FIGS. 2A, 2B and 2C respectively depict first, second and third layers of the circuit board of FIG. 1 relative to the transmitter antenna, and FIG. 2D depicts a composite of the first, second and third layers.

DESCRIPTION OF THE PREFERRED EMBODIMENT

The present invention is illustrated herein in the context of a radar transceiver 10 designed for radar object detection in a motor vehicle back-up and parking aid. However, it should be understood that the present invention applies to planar microstrip antennas in general, regardless of application.

Referring to FIG. 1, the transceiver 10 is constructed as a populated multi-layer circuit board 12. In usage, the circuit board 12 is mounted in a plastic housing, which in turn, is mounted on a vehicle bumper structure behind a plastic bumper covering or fascia. The field-of-view requirements in object detection applications are typically quite extensive, and are satisfied in the illustrated embodiment by equipping the transceiver 10 with one transmitter antenna 14 and a pair of receiver antennae 16, 18. The transmitter antenna 14 illuminates the entire field-of-view with radar energy; the receiver antenna 16 is responsive to long-range narrow-angle reflected energy, while the receiver antenna 18 is responsive to short-range wide-angle reflected energy. Additionally, the receiver antenna 16 includes vertical polarization elements in order to reduce background clutter and enhance detection of vertically oriented objects such as poles, and the receiver antenna 18 includes horizontal polarization elements in order to minimize wide-angle attenuation of the radar energy by the plastic bumper fascia. The transmitter antenna 14 is slant-polarized to create both vertical and horizontal reflected energy for the receiver antennae 16 and 18.

The transmitter antenna 14 is formed on the right-hand side of the circuit board 12 as viewed in FIG. 1, and receiver antennae 16 and 18 are formed on the left-hand side of the circuit board 12. A conductive ground plane, designated by the reference numerals 20 is disposed laterally or horizontally about the receiver antenna 18 to enhance wide-angle sensitivity. The antennae 14, 16, 18 are each defined by various vertically aligned conductor and dielectric features formed in different layers of the multi-layer circuit board 12. The layers, described below in respect to transmitter antenna 14, include a feed network, a set of apertures perpendicularly aligned with the respective feed network conductors, and a set of conductive microstrip patches whose resonance is vertically aligned with the respective apertures. As illustrated in FIG. 1, the antennae 16 and 18 both feature a conventional rectangular microstrip patch type construction, with rectangular parasitic strips, while the antenna 14 features a novel microstrip patch construction, with circular disk patches 22 and annular sector parasitic strips 24.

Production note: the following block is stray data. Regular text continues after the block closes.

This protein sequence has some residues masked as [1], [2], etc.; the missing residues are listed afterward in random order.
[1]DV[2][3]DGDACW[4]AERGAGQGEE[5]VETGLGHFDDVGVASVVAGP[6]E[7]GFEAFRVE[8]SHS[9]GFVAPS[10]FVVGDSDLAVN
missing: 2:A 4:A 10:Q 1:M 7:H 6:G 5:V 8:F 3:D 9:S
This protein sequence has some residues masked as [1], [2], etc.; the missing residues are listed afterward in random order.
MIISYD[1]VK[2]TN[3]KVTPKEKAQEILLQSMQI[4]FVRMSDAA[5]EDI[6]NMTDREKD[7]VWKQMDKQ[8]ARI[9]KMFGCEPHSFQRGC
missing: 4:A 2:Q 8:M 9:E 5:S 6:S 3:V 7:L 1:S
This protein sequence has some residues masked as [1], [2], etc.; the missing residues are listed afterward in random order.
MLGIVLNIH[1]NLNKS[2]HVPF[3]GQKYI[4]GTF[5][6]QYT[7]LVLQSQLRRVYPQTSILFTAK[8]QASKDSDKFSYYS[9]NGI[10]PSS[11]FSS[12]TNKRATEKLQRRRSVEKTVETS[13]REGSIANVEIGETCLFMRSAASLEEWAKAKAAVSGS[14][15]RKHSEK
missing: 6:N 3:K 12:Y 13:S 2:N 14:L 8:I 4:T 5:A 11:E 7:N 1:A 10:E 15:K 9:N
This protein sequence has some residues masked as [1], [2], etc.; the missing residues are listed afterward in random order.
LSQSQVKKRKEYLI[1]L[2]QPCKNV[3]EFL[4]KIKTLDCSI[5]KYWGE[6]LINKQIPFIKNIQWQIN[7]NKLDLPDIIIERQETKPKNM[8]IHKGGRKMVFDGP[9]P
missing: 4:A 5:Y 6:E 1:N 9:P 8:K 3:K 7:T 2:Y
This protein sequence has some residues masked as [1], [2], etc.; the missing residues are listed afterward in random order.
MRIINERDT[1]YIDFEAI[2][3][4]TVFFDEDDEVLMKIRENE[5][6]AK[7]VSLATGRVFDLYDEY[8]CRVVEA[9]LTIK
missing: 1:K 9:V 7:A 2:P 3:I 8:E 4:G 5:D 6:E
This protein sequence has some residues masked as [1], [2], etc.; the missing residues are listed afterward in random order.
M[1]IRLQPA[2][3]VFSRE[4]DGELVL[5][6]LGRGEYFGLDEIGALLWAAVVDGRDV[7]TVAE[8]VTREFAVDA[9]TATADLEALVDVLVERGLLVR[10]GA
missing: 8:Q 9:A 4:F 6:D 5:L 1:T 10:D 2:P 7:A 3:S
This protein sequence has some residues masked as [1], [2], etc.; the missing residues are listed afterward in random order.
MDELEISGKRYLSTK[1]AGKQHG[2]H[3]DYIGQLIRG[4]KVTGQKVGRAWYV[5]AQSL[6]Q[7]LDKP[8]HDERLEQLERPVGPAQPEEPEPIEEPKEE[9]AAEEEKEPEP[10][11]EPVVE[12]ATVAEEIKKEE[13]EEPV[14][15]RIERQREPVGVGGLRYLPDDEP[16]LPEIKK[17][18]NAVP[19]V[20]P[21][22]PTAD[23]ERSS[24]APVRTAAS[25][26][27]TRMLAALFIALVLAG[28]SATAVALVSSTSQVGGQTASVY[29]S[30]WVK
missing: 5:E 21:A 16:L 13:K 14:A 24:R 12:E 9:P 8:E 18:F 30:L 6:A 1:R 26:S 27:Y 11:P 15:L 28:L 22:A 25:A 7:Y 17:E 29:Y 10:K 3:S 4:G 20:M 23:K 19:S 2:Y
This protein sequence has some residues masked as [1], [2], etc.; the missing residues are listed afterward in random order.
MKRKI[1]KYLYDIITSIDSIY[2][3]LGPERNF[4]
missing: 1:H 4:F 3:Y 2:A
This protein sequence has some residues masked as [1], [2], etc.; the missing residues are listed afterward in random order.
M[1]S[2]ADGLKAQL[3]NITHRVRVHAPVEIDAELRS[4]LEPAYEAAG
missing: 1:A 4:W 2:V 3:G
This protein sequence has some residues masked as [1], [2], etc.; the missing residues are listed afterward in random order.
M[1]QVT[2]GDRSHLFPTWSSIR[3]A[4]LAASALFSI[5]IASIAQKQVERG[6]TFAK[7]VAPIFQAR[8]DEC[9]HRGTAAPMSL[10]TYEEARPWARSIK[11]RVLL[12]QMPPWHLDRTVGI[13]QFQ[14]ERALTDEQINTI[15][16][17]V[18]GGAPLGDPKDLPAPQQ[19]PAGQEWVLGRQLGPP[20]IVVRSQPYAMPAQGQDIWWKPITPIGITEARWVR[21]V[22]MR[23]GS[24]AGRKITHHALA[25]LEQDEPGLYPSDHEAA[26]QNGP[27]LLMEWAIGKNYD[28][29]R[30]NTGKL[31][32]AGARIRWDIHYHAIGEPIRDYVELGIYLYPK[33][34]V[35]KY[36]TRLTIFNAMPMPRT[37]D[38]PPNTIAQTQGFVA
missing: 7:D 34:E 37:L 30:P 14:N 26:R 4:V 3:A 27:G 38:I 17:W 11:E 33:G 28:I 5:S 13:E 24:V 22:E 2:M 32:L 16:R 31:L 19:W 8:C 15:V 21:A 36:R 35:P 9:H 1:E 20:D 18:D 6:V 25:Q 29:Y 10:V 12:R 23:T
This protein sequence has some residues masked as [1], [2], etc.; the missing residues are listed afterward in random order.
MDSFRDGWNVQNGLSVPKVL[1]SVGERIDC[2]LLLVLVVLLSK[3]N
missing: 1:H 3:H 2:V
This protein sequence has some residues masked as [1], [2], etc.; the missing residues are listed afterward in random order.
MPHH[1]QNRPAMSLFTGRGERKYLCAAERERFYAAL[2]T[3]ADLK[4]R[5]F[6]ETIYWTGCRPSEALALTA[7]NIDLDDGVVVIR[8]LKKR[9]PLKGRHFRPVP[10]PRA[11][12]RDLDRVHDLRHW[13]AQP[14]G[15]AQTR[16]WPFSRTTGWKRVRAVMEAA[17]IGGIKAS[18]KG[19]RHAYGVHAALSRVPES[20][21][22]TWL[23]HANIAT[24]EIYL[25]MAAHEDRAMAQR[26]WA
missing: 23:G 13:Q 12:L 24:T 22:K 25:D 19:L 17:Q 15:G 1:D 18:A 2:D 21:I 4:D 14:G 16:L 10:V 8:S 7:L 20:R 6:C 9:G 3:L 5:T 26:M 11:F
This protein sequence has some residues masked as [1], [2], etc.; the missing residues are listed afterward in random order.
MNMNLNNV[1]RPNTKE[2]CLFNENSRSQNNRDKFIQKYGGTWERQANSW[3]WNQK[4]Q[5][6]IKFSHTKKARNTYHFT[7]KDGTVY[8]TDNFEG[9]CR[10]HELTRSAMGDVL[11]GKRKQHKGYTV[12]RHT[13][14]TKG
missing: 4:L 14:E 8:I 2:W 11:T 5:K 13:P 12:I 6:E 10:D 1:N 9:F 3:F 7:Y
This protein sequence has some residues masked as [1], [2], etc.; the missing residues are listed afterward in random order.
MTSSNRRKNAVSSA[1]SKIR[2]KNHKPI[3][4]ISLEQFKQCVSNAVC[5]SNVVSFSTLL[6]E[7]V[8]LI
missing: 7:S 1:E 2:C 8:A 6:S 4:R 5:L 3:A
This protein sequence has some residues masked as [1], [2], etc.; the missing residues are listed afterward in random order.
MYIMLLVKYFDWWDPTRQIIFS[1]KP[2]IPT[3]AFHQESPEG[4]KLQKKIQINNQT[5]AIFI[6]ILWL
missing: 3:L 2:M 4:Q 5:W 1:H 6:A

FIGS. 2A–2C depict the different individual layers of transmitter antenna 14, and FIG. 2D depicts the layers in composite. FIG. 2A depicts a feed network 14a comprising a conductor pattern formed on a first (bottom) layer of circuit board 12; FIG. 2B depicts a set of apertures 14b formed on a second (middle) layer of circuit board 12; and FIG. 2C depicts a set of antenna patches 14c and associated parasitic strips formed on the third (top) layer of circuit board 12. The feed network 14a is activated with continuous wave scanned frequency or spread-spectrum energy, which is coupled to the circular disk microstrip patches 22 through the respective apertures 14b. The annular sector parasitic strips 24 are located in the same magnetic field plane as the patches 22, with two annular sectors 24 oppositely disposed about each host circular patch 22 and centered about the slant polarization axis defined by the respective apertures 14b. The width and circumferential length of each annular sector 24 are selected so that the sectors 24 exhibit a resonant frequency similar to the resonant frequency of the host circular patch 22. In operation, each pair of parasitic strips 24 capacitively load the respective host patch 22 so that the electrical impedance of the patch array 14c is substantially consistent across the activation frequency bandwidth. This also enhances the radiation pattern bandwidth of the array 14c. As compared with a conventional rectangular patch antenna, the circular microstrip patch antenna of the present invention provides a more consistent gain across the field-of-view as well as enhanced operating bandwidth.